Even a slight disappointment, speedily to be repaired, has in it something that jars painfully the mechanism of the mind. You go to the train, expecting a friend, certainly. He does not come. Now this worries you, even though you receive at the station a telegraphic message that he will be by the train which follows in two hours. Your magazine fails to come by post on the last day of the month; you have a dull, vague sense of something wanting for an hour or two, even though you are sure that you will have it next morning. And indeed a very large share of the disappointments of civilized life are associated with the post-office. I do not suppose the extreme case of the poor fellow who calls at the office expecting a letter containing the money without which he cannot see how he is to get through the day; nor of the man who finds no letter on the day when he expects to hear how it fares with a dear relative who is desperately sick. I am thinking merely of the lesser disappointments which commonly attend post-time: the Times not coming when you were counting with more than ordinary certainty on its appearing; the letter of no great consequence, which yet you would have liked to have had. A certain blankness—a feeling difficult to define—attends even the slightest disappointment; and the effect of a great one is very stunning and embittering indeed. You remember how the nobleman in Ten Thousand a Year, who had been refused a seat in the Cabinet, sympathized with poor Titmouse’s exclamation when, looking at the manifestations of gay life in Hyde-park, and feeling his own absolute exclusion from it, he consigned everything to perdition. All the ballads of Professor Aytoun and Mr. Theodore Martin are admirable, but there is none which strikes me as more so than the brilliant imitation of Locksley Hall, And how true to nature the state of mind ascribed to the vulgar snob who is the hero of the ballad, who, bethinking himself of his great disappointment when his cousin married somebody else, bestowed his extremest objurgations upon all who had abetted the hateful result, and then summed up thus comprehensively:--
Cursed be the foul apprentice, who his loathsome fees did earn;
Cursed be the clerk and parson; CURSED BE THE WHOLE CONCERN!
It may be mentioned here as a fact to which experience will testify, that such disappointments as that at the railway station and the post-office are most likely to come when you are counting with absolute certainty upon things happening as you wish; when not a misgiving has entered your mind as to your friend’s arriving or your letter coining. A little latent fear in your soul that you may possibly be disappointed, seems to have a certain power to fend off disappointment, on the same principle on which taking out an umbrella is found to prevent rain. What you are prepared for rarely happens. The precise thing you expected comes not once in a thousand times. A confused state of mind results from long experience of such cases. Your real feeling often is: Such a thing seems quite sure to happen; I may say I expect it to happen; and yet I don’t expect it, because I do: for experience has taught me that the precise thing which I expect, which I think most likely, hardly ever comes. I am not prepared to side with a thoughtless world, which is ready to laugh at the confused statement of the Irishman who had killed his pig. It is not a bull; it is a great psychological fact that is involved in his seemingly contradictory declaration—‘It did not weigh as much as I expected, and I never thought it would!’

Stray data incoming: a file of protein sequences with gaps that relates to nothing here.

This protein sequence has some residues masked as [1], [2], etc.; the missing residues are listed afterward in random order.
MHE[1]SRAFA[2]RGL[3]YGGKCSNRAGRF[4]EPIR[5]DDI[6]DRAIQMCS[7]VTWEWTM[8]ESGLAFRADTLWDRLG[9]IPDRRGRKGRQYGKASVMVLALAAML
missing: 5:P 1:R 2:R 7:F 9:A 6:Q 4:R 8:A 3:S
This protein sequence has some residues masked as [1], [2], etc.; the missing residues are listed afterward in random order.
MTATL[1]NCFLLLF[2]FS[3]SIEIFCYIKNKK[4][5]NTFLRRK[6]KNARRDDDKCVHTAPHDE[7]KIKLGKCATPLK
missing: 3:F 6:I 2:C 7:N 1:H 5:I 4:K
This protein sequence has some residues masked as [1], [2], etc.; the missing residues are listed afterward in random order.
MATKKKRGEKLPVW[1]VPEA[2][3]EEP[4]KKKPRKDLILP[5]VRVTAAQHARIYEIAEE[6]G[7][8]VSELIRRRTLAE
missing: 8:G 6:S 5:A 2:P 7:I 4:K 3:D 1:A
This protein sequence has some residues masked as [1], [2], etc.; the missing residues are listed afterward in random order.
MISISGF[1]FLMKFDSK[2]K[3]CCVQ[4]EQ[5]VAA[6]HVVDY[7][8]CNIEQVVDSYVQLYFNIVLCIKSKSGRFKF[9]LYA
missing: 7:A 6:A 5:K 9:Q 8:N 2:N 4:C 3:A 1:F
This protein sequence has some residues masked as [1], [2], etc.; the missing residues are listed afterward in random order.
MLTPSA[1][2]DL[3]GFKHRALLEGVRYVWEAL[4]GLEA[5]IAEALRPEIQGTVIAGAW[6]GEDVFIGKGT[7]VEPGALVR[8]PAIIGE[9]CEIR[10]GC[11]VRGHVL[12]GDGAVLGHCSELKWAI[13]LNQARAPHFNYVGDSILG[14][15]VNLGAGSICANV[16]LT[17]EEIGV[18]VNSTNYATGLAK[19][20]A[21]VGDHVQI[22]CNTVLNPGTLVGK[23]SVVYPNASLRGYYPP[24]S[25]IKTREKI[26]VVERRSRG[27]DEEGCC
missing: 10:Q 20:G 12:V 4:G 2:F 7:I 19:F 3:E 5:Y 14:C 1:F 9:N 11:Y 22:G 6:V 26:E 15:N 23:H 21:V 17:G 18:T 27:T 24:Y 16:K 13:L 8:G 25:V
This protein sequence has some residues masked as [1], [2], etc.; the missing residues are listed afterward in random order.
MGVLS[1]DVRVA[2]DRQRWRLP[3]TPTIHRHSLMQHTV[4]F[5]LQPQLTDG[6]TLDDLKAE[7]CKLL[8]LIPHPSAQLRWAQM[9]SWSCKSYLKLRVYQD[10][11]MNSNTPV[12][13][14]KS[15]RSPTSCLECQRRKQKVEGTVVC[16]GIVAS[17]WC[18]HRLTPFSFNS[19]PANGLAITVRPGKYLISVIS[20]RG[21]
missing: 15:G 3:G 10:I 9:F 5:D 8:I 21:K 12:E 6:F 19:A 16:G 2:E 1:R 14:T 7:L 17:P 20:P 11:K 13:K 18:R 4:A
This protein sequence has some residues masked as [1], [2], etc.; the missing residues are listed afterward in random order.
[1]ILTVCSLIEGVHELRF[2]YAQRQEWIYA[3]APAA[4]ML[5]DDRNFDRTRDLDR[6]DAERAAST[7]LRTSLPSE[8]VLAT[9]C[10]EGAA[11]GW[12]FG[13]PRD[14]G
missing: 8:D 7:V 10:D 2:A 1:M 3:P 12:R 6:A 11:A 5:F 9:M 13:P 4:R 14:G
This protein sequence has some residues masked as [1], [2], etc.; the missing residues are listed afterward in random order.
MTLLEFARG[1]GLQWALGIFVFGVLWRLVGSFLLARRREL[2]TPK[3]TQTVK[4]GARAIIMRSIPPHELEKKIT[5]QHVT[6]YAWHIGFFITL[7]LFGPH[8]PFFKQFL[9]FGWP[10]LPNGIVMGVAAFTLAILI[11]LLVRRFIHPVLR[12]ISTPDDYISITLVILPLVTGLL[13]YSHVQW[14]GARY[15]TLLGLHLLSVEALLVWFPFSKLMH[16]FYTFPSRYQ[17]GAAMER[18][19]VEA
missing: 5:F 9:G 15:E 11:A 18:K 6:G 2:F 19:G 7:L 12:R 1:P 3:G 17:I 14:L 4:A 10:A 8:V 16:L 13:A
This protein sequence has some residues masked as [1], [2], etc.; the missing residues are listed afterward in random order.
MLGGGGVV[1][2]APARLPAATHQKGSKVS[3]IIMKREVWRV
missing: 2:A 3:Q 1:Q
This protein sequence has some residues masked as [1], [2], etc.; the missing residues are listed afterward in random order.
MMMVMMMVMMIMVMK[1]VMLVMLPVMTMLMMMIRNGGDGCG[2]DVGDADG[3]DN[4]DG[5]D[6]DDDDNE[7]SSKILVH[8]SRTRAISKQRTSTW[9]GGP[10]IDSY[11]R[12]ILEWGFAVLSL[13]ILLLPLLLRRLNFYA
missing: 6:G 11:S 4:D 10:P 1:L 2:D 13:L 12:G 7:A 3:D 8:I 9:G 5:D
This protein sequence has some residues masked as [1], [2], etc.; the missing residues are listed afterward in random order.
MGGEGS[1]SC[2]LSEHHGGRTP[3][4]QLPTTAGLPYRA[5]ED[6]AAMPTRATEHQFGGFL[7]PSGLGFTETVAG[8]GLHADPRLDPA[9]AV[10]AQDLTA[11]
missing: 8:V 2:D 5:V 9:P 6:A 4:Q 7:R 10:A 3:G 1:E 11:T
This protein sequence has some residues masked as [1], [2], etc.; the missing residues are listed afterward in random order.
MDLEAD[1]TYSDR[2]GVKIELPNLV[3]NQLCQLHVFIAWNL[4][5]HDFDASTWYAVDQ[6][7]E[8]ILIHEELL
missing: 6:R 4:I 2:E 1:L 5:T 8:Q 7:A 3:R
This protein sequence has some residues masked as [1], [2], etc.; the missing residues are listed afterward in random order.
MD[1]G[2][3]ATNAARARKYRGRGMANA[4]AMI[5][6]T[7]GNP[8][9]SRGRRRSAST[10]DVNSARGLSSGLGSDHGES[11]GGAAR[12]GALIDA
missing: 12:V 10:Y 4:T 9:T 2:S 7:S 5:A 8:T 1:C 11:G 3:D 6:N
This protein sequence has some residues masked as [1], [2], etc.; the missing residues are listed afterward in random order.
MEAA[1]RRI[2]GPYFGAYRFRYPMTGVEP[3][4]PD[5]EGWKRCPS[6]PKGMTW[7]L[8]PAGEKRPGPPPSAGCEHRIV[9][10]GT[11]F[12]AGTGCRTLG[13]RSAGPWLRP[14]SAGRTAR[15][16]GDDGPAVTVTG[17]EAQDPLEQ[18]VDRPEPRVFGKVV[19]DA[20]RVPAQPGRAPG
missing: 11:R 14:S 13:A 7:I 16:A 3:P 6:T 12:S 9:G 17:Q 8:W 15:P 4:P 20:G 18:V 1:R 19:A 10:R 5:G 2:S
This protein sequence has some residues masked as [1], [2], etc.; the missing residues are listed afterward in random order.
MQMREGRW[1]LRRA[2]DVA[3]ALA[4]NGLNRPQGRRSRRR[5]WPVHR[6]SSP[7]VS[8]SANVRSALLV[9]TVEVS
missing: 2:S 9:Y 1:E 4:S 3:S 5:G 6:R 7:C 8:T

When young ladies tell us that such and such a person ‘has met with a disappointment,’ we all understand what is meant. The phrase, though it is conventionally intelligible enough, involves a fallacy: it seems to teach that the disappointment of the youthful heart in the matter of that which in its day is no doubt the most powerful of all the affections, is by emphasis the greatest disappointment which a human being can ever know. Of course that is an entire mistake. People get over that disappointment not but what it may leave its trace, and possibly color the whole of remaining life; sometimes resulting in an unlovely bitterness and hardness of nature; sometimes prolonging even into age a lingering thread of old romance, and keeping a kindly corner in a heart which worldly cares have in great measure deadened. But the disappointment which has its seat in the affections is outgrown as the affections themselves are outgrown, as the season of their predominance passes away; and the disappointment which sinks the deepest and lasts the longest of all the disappointments which are fanciful rather than material, is that which reaches a man through his ambition and his self-love,--principles in his nature which outlast the heyday of the heart’s supremacy, and which endure to man’s latest years. The bitter and the enduring disappointment to most human beings is that which makes them feel, in one way or other, that they are less wise, clever, popular, graceful, accomplished, tall, active, and in short fine, than they had fancied themselves to be. But it is only to a limited portion of human kind that such words as disappointment and success are mainly suggestive of gratified or disappointed ambition, of happy or blighted affection; to the great majority they are suggestive rather of success or non-success in earning bread and cheese, in finding money to pay the rent, in generally making the ends meet. You are very young, my reader, and little versed in the practical affairs of ordinary life, if you do not know that such prosaic matters make to most men the great aim of their being here, so far as that aim is bounded by this world’s horizon. The poor cabman is successful or is disappointed, according as he sees, while the hours of the day are passing over, that he is making up or not making up the shillings he must hand over to his master at night, before he has a penny to get food for his wife and children. The little tradesman is successful or the reverse, according as he sees or does not see from week to week such a small accumulation of petty profits as may pay his landlord, and leave a little margin by help of which he and his family may struggle on. And many an educated man knows the analogous feelings. The poor barrister, as he waits for the briefs which come in so slowly—the young doctor, hoping for patients—understand them all. Oh what slight, fanciful things, to such men, appear such disappointments as that of the wealthy proprietor who fails to carry his county, or the rich mayor or provost who fails of being knighted!